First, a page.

Everyone at Iona College wants our students to have the most positive and successful experience possible, both academically and socially. Our hope is that over your four years you will thrive on campus and that all of the wonderful expectations you have for yourself about your time at Iona will be realized.
One of the ways we try to ensure that you will have a positive experience is to educate you about an important issues specifically relevant for college students: sexual assault and its link to alcohol and other drugs. We hope that the materials presented here will prevent you from being involved in a sexual assault, either as a victim or as an accused assailant.
Why is Sexual Assault relevant to a college student population?
College women are the most likely members of our society to become visits of sexual assault, especially acquaintance rape. Although college students, in general, are less likely than non-college students of the same age group to become victims of violent crimes, the only exception is sexual assault.
One in four female college students is the victim of sexual assault, usually perpetrated on or near the college campus.
Victims of sexual assault often experience long term psychological, interpersonal and psychological consequences.
Persons accused of perpetrating sexual assault also experience long term psychological, as well as legal, consequences.
What is the link between sexual assault and alcohol and other drugs?
In 90% of cases of sexual assault involving college students, alcohol and other drugs were used by the victim, the assailant, or both.
More than 70,000 students between the ages of 18 and 24 are victims of alcohol related sexual assault annually in the United States.
Defining Consent: What you Need to Know
Getting consent is necessary to make sure that any physical contact is wanted and not against the person's will. There are a number of ways a person gives consent, and a number of ways a person makes it clear they do not consent. Everyone, regardless of gender, is responsible for obtaining consent for sexual activity.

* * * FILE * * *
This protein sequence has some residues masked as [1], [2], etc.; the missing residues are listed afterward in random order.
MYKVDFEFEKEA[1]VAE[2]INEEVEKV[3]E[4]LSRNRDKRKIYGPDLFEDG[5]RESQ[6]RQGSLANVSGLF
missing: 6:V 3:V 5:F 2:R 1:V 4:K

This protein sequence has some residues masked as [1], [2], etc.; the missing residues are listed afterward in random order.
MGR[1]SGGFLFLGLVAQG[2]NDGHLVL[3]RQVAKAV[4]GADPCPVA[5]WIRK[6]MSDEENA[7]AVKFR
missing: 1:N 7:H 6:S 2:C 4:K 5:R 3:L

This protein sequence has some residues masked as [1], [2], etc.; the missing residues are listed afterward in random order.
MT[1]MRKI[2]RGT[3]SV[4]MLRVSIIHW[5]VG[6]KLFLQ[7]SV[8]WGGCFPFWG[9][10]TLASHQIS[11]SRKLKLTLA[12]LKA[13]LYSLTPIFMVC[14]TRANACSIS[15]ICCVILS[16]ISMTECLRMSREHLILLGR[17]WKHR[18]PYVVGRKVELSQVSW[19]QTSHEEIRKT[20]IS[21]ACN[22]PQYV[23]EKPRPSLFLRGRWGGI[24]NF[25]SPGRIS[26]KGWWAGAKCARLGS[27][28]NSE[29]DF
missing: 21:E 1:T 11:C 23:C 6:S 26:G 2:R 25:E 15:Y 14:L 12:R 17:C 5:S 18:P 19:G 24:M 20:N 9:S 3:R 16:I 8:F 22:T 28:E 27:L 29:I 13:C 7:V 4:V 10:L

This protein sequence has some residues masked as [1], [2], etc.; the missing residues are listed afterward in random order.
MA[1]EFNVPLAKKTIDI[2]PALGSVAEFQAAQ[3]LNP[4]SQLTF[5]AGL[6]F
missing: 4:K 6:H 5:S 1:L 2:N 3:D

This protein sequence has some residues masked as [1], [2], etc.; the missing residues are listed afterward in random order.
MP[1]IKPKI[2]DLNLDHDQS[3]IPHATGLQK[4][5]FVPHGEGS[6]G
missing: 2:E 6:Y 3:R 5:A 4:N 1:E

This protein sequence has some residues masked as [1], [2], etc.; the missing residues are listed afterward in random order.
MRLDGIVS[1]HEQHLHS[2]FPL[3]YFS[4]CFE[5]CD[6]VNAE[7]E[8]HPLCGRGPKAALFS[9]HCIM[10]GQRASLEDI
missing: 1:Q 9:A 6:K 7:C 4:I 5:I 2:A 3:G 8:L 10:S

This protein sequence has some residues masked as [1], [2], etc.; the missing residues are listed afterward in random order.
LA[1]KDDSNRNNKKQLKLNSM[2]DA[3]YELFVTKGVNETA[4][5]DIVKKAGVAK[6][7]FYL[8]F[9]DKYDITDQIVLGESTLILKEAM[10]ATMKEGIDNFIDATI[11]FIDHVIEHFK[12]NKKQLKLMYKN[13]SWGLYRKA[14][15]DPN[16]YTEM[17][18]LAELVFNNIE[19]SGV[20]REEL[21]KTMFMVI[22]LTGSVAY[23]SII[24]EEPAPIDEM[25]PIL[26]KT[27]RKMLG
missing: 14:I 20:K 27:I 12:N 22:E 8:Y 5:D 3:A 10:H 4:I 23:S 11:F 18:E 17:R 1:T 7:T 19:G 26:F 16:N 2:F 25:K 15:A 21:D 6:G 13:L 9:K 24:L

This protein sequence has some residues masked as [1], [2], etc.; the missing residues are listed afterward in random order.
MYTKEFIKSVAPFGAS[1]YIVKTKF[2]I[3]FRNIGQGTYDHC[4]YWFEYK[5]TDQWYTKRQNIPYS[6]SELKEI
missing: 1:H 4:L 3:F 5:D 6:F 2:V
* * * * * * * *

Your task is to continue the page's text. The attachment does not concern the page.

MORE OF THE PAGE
It is important to note that consent must be given freely without fear of consequences. Furthermore, the person must be physically capable of giving consent. You should also know that consent is a LEGAL concept. Without consent, you can be accused of sexual assault and you can be held legally liable.
Signs of Consent:
It is important to get a very clear message that consent has been given for any physical contact. Some examples would be verbal statements which indicate that the person is interested in being intimate with you, or non-verbal consent, such as reciprocating the physical or intimate activity that you have initiated. If there is any doubt about whether your partner is freely consenting to physical contact, stop and clarify the wishes and intentions of your partner.
Remember, however, that there are often several stages of sexual activity. Therefore, consent to one kind of physical contact does not mean that your partner is consenting to ALL intimate activity. You should also know that someone consenting to be alone with you, for example in your residence hall room, does not necessarily mean that they are consenting to any intimate contact.
When Consent is Not Valid:
Consent is not valid if one of two things happen. The first is that consent occurs as a result of fear or threats. If the perpetrator has a weapon or threatens the victim with harm, then there is no consent. Also, if emotional coercion, intimidation or pressure is used, there is no consent.
The second type of consent that is not valid is one that happens all too often on college campuses. That is when a person is not able to legally give consent because she or he is too drunk or high. The fact that a person is intoxicated makes them incapable of giving consent to sexual activity. In that case, the victim doesn't need to stop the perpetrator. If a person has sex with someone who is passed out, or someone who is too drunk to know what is going on, they could be accused of having sex against the victim's will; they can be accused of rape. You should know that if a person is accused of sexual assault, their being intoxicated or high at the time of the alleged incident does NOT absolve them of legal culpability.